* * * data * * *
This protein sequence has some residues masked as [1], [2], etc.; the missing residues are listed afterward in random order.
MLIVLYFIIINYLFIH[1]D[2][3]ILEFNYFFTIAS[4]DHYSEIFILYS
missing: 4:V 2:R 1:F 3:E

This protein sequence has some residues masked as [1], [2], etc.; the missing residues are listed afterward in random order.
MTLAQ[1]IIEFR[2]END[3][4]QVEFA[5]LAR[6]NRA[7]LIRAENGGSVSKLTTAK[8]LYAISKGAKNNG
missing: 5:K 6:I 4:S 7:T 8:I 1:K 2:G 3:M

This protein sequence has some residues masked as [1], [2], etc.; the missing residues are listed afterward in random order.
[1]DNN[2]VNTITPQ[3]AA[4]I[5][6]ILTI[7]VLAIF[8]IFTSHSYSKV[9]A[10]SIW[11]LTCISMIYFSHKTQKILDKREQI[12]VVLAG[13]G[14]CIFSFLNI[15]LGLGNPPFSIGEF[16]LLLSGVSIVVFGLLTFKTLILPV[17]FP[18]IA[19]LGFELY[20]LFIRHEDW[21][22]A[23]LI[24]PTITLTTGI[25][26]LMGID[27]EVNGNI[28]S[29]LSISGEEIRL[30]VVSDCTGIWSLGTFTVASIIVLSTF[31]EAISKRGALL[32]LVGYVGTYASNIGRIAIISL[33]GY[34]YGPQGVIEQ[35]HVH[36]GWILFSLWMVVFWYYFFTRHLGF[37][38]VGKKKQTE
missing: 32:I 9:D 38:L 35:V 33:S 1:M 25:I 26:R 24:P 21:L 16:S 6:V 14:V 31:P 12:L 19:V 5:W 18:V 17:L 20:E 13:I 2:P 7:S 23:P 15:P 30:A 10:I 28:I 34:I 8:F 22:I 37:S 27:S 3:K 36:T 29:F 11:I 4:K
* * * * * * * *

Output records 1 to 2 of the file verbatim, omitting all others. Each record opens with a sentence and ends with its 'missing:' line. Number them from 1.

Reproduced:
This protein sequence has some residues masked as [1], [2], etc.; the missing residues are listed afterward in random order.
MLIVLYFIIINYLFIH[1]D[2][3]ILEFNYFFTIAS[4]DHYSEIFILYS
missing: 4:V 2:R 1:F 3:E

This protein sequence has some residues masked as [1], [2], etc.; the missing residues are listed afterward in random order.
MTLAQ[1]IIEFR[2]END[3][4]QVEFA[5]LAR[6]NRA[7]LIRAENGGSVSKLTTAK[8]LYAISKGAKNNG
missing: 5:K 6:I 4:S 7:T 8:I 1:K 2:G 3:M